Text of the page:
Fixing the Magnuson-Stevens Act

Posted on August 01, 2016

By Matthew Paxton
CCA Federal Lobbyist

We are currently in the second Session of the 114th Congress.  Every Congress is made up of two years, hence, the second Session or second year of this Congress.  It is in this second Session that all the bills that were introduced by the Congress either get passed and signed into law by the President, or “die on the vine” when the Congress ends at the end of the year.  Those bills that die at the end of the Congress must be reintroduced at the beginning of the next Congress (next January) or are rewritten to have a better chance of passage the next time around. 

With that in mind, what has been done during this Congress with the primary marine fisheries law known as the Magnuson-Stevens Fishery Conservation & Management Act (MSA)?  Let’s review the work that took place over the last year and a half on MSA and what the expectations are for the remainder of 114th Congress. 

First, it is important to understand that reauthorizing a large environmental law like the MSA is, simply put, a slog.  It is hard work.  There are hundreds of interest groups that have a huge stake in the reauthorization of MSA and large lobbying factions that represent the various user groups outlined in the Act – commercial, recreational, and charter.  And let’s not forget the largest and most well-funded of the lobbying factions – the environmental groups – who have created curious alliances with certain commercial fishing and charter for-hire operators essentially advocating a “do no harm” or “do nothing at all” approach to MSA.  All this adds up to an enormously complex landscape within Congress to effectively advocate for a coherent set of policies and provisions to reform our federal fishery laws.  

Within the first month of the 114th Congress, the CCA advocacy team coordinated a “MSA Working Group” that brought together all the recreational fishing interest groups to work together on that coherent set of policies and provisions to revise the MSA to better manage the recreational sector.  This was a first.  Never before in the last two major reauthorizations of the MSA or over the 40 years of the Act’s existence has the entire recreational fishing community come together to speak with one voice.  The MSA Working Group met in person, by phone and with Congressional staff numerous times over the first few months of 2015 to pull together a draft bill consisting of consensus positions on provisions that the recreational fishing community wanted to see in a bill to reauthorize MSA.  Those consensus positions were informed and influenced by the excellent work done by the Commission on Saltwater Recreational Fisheries Management, chaired by Johnny Morris, Founder and CEO of Bass Pro Shops, and Scott Deal, President and Co-founder of Maverick Boats.  The “Morris-Deal Commission Report” as it became known around Congress, assisted our coalition immensely in outlining the critical need for our federal fishery laws to be revised and updated to properly manage the growing fishing public.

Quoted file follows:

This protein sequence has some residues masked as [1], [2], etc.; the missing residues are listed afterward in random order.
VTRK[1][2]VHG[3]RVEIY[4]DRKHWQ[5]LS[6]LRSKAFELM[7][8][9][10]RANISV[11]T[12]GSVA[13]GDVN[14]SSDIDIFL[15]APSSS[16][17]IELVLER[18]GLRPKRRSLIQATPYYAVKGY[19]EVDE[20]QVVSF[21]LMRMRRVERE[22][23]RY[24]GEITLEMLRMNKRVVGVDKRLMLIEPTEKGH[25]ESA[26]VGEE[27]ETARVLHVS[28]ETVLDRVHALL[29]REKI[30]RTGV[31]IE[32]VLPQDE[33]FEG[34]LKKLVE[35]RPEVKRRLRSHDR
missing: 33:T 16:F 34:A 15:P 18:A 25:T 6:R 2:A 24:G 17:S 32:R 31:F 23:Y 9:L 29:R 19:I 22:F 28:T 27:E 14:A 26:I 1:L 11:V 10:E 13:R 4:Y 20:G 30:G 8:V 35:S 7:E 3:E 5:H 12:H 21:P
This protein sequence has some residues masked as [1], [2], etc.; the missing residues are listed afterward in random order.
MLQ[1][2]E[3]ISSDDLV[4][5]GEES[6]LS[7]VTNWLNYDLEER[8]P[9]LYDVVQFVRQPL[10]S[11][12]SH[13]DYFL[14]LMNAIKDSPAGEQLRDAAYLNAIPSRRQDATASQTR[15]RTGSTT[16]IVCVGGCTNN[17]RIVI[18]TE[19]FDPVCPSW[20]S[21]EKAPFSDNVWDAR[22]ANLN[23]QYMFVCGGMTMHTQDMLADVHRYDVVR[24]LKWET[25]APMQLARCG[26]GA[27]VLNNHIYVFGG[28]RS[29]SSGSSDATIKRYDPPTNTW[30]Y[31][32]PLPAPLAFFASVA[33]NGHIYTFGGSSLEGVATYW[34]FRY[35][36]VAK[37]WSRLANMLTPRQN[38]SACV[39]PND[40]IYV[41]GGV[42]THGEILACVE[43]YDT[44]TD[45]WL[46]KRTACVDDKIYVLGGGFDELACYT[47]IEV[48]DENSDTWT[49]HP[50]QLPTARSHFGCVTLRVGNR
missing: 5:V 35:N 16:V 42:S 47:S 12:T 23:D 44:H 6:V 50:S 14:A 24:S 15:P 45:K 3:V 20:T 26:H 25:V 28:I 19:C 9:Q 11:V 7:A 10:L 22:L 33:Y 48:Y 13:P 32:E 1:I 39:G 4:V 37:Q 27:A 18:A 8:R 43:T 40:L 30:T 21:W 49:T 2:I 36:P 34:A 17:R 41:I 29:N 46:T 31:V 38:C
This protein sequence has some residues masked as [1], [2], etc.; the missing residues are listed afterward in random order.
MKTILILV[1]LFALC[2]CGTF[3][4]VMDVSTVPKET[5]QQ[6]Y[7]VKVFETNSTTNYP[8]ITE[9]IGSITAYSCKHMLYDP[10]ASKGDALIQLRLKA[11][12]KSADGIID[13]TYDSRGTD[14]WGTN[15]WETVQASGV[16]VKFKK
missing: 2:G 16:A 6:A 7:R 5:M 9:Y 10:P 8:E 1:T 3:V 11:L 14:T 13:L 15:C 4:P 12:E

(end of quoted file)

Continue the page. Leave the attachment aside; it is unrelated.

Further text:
Our draft bill was sent to House and Senate staff and a coordinated lobbying effort began with the various recreational fishing groups that participated in the MSA Working Group, meeting with key Members of Congress and their staffs to advocate for the necessary revisions to the MSA for the recreational fishing sector.  As I mentioned earlier, the process of reauthorizing a complex law such as the MSA is difficult work.  Add in the unique circumstance of commercial fishing groups and environmental groups both advocating to Congress that federal fishery laws are working just fine and nothing needs to be done, and it becomes much more complicated. 

However, the House Natural Resources Committee proceeded to debate its bill to reauthorize MSA, the Strengthening Fishing Communities and Increasing Flexibility in Fisheries Management Act (H.R. 1335) on March 4, 2015. The full U.S. House passed the bill overwhelmingly and sent it over to the Senate on June 1, 2015.  Several of the provisions our coalition advocated were included in the bill, such as:

  • providing for a transparent and science-based review of fishery allocations in the Gulf and South Atlantic regions;
  • providing certain exceptions for establishing annual catch limits to help ensure healthy fisheries are not unnecessarily closed, and
  • improving recreational data collection through greater participation of states fishery management data.     

Far from a perfect bill, HR 1335, does incorporate some of the needed changes that will allow for more effective management of recreational fisheries and reflects the vision of a united recreational fishing community. 

Things have been less clear in the Senate.  Senator Rubio re-introduced a bill that “died” last Congress, S. 1403, the Florida Fisheries Improvement Act, which is largely a regional bill and thus has not received a great deal of support from Members of the Senate beyond Florida.  The Senate Commerce Committee, the committee responsible for developing legislation to reauthorize MSA, continues to meet with the various interest groups, including the recreational community, to receive inputs on what needs to done in a bill to reauthorize MSA. 

Work on a potential draft MSA bill will continue by committee staff over the summer months, however, time will be limited for Congressional action because of the Presidential conventions and campaigning for elections this fall.  Nonetheless, anything can happen and our recreational coalition will continue to be present in the halls of Congress fighting for needed reforms to the MSA.